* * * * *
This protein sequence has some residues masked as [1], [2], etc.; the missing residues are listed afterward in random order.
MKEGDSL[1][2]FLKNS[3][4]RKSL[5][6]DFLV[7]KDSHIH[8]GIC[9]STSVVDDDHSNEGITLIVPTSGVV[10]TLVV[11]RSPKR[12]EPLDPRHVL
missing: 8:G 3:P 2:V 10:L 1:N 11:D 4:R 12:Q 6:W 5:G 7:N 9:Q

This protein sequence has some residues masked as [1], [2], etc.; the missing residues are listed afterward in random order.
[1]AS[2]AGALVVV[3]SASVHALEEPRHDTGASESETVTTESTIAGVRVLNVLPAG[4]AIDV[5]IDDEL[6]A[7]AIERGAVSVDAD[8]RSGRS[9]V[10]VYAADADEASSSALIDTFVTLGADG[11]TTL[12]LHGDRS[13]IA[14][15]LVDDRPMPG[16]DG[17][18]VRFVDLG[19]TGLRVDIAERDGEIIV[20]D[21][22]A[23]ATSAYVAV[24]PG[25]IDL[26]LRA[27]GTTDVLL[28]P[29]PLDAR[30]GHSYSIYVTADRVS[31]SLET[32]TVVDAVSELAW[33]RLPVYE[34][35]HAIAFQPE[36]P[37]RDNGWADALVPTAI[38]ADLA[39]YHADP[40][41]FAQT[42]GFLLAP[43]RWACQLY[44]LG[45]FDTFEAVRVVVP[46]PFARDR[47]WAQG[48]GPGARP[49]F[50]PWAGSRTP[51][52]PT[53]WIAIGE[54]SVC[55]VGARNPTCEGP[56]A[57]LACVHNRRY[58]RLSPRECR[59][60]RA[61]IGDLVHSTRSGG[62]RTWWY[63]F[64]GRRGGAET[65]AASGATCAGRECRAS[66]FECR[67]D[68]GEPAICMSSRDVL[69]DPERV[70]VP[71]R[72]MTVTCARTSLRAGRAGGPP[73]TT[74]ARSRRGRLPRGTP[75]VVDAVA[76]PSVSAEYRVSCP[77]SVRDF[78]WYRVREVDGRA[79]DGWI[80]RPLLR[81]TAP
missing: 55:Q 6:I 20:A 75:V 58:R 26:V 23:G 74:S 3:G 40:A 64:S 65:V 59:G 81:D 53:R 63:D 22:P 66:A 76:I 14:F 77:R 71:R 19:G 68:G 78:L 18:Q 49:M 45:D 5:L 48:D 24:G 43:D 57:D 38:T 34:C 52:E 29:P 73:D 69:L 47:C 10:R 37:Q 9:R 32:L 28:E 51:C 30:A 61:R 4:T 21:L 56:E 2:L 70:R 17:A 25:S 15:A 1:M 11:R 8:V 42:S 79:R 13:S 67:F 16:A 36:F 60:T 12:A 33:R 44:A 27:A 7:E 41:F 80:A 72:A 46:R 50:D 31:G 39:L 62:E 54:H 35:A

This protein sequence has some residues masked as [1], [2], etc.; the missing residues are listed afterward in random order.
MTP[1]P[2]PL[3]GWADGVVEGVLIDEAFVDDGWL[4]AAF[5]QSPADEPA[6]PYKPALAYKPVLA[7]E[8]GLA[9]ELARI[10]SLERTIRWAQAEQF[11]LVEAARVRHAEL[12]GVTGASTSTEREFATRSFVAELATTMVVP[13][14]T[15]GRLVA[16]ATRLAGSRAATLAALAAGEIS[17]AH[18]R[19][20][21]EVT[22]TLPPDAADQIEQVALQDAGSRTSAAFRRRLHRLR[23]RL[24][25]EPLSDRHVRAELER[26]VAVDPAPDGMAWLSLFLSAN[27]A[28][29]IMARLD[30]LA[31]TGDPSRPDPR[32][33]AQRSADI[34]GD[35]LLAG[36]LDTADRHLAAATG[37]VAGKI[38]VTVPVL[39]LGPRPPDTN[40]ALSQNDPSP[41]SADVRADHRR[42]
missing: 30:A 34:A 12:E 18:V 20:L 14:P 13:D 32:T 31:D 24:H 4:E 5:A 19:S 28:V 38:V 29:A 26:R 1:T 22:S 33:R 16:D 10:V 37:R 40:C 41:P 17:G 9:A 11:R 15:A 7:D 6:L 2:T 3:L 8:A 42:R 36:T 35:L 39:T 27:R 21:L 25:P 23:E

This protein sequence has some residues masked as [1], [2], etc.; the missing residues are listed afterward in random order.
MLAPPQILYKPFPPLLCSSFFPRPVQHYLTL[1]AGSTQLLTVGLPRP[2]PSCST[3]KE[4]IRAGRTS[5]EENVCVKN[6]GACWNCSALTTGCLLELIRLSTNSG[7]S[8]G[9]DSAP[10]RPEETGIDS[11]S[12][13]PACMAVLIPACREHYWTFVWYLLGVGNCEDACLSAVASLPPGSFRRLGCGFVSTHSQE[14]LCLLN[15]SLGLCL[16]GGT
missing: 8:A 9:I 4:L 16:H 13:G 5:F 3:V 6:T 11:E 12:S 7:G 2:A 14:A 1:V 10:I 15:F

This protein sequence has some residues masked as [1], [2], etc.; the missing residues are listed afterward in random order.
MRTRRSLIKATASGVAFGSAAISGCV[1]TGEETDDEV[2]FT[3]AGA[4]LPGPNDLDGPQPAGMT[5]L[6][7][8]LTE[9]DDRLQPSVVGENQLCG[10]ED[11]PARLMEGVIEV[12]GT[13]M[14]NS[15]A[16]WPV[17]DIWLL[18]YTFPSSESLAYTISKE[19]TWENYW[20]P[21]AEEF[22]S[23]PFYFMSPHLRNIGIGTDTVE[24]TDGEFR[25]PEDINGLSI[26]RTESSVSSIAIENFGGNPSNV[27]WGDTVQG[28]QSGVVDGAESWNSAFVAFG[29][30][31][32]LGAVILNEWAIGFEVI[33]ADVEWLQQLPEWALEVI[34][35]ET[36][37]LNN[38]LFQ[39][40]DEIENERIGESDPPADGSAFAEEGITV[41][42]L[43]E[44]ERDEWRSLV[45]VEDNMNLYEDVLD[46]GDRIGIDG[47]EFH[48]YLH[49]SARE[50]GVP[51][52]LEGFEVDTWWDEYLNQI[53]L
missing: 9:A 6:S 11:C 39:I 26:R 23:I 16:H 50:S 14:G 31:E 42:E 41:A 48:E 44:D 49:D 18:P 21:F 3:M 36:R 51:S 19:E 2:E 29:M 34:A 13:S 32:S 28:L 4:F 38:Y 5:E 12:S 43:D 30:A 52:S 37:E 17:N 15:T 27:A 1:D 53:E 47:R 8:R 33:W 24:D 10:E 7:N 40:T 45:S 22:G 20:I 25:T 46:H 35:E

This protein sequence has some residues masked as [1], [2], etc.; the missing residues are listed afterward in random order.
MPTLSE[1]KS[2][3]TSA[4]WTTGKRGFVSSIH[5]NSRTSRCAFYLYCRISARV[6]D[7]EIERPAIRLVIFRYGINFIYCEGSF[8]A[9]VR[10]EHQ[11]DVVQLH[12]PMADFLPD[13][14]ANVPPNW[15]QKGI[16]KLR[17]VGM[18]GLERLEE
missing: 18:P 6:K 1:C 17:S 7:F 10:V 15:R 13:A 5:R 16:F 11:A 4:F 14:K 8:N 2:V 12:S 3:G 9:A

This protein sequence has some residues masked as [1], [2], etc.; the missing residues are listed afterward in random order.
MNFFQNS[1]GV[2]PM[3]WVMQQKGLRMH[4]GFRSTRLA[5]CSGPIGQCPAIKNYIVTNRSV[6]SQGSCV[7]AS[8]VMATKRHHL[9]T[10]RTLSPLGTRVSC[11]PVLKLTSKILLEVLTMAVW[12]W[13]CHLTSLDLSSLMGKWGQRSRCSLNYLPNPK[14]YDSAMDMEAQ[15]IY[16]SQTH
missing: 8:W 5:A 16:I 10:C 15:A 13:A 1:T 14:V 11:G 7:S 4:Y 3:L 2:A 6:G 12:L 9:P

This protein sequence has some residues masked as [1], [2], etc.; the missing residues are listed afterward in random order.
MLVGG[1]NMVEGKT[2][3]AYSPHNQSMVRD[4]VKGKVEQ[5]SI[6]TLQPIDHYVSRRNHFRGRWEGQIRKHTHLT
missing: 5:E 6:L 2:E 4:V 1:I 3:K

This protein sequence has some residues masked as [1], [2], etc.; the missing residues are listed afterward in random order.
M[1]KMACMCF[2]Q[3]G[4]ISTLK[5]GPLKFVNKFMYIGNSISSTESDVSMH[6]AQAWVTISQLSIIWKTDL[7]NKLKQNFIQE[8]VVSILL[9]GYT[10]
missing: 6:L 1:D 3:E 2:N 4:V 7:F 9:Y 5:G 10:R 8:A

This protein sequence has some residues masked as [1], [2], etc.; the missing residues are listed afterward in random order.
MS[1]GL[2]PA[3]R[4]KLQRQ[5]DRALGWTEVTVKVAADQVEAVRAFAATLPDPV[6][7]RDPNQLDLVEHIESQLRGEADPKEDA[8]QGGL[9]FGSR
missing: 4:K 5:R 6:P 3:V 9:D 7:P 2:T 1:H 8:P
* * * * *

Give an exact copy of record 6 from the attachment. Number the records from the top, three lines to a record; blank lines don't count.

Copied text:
This protein sequence has some residues masked as [1], [2], etc.; the missing residues are listed afterward in random order.
MPTLSE[1]KS[2][3]TSA[4]WTTGKRGFVSSIH[5]NSRTSRCAFYLYCRISARV[6]D[7]EIERPAIRLVIFRYGINFIYCEGSF[8]A[9]VR[10]EHQ[11]DVVQLH[12]PMADFLPD[13][14]ANVPPNW[15]QKGI[16]KLR[17]VGM[18]GLERLEE
missing: 18:P 6:K 1:C 17:S 7:F 10:V 15:R 13:A 5:R 16:F 11:A 4:F 14:K 8:N 2:V 12:S 3:G 9:A